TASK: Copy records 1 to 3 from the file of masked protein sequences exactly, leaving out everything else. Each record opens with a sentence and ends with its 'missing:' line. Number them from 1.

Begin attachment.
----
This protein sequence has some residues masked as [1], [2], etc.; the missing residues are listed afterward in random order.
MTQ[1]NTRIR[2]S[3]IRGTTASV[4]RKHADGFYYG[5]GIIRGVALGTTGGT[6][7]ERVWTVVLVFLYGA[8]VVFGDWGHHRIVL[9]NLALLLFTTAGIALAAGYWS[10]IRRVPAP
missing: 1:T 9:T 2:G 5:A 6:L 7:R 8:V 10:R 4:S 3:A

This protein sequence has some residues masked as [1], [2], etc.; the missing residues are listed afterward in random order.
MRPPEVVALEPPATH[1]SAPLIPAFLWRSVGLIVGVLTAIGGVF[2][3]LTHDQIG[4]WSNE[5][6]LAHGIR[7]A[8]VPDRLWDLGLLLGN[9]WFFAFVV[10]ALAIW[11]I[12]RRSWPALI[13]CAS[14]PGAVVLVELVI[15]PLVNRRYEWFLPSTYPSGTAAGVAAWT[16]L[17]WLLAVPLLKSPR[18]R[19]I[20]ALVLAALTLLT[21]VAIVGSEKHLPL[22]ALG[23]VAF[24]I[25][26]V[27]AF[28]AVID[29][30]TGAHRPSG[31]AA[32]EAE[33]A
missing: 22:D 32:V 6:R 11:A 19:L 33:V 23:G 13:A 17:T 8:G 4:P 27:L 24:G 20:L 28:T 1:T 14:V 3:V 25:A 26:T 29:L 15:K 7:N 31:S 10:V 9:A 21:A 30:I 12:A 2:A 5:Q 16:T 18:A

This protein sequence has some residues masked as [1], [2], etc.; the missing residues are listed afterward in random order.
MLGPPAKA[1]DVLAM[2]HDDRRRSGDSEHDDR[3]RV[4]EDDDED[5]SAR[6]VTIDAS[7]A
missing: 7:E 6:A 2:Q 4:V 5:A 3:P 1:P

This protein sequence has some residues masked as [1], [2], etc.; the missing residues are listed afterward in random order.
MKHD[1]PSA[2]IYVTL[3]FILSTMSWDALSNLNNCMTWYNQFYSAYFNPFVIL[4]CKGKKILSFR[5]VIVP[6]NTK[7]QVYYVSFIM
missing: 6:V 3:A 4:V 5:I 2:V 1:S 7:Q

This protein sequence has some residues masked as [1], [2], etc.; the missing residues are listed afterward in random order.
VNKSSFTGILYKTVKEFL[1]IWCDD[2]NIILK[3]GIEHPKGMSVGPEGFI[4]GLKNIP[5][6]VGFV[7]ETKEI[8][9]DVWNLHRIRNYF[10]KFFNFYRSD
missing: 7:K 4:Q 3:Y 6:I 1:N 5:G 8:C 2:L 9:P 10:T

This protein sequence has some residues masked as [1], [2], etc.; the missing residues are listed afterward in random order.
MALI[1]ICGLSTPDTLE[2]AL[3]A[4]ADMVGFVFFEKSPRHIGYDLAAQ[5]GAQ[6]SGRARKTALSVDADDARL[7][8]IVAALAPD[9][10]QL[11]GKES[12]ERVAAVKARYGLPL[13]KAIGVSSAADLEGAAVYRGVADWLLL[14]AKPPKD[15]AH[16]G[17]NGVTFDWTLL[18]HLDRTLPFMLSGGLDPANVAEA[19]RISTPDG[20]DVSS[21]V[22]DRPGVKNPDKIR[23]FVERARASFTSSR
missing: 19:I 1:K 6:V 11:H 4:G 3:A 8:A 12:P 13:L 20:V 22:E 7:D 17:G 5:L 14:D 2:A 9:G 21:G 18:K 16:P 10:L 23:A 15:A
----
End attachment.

This protein sequence has some residues masked as [1], [2], etc.; the missing residues are listed afterward in random order.
MTQ[1]NTRIR[2]S[3]IRGTTASV[4]RKHADGFYYG[5]GIIRGVALGTTGGT[6][7]ERVWTVVLVFLYGA[8]VVFGDWGHHRIVL[9]NLALLLFTTAGIALAAGYWS[10]IRRVPAP
missing: 1:T 9:T 2:G 5:A 6:L 7:R 8:V 10:R 4:S 3:A

This protein sequence has some residues masked as [1], [2], etc.; the missing residues are listed afterward in random order.
MRPPEVVALEPPATH[1]SAPLIPAFLWRSVGLIVGVLTAIGGVF[2][3]LTHDQIG[4]WSNE[5][6]LAHGIR[7]A[8]VPDRLWDLGLLLGN[9]WFFAFVV[10]ALAIW[11]I[12]RRSWPALI[13]CAS[14]PGAVVLVELVI[15]PLVNRRYEWFLPSTYPSGTAAGVAAWT[16]L[17]WLLAVPLLKSPR[18]R[19]I[20]ALVLAALTLLT[21]VAIVGSEKHLPL[22]ALG[23]VAF[24]I[25][26]V[27]AF[28]AVID[29][30]TGAHRPSG[31]AA[32]EAE[33]A
missing: 22:D 32:V 6:R 11:A 19:L 33:V 23:G 13:A 17:T 8:G 4:P 27:L 24:G 20:L 28:T 1:T 14:V 3:V 25:A 26:T 29:L 15:K 7:N 31:S 10:V 9:A 21:A 30:I 12:A 2:A 5:Q 16:T 18:A

This protein sequence has some residues masked as [1], [2], etc.; the missing residues are listed afterward in random order.
MLGPPAKA[1]DVLAM[2]HDDRRRSGDSEHDDR[3]RV[4]EDDDED[5]SAR[6]VTIDAS[7]A
missing: 7:E 6:A 2:Q 4:V 5:A 3:P 1:P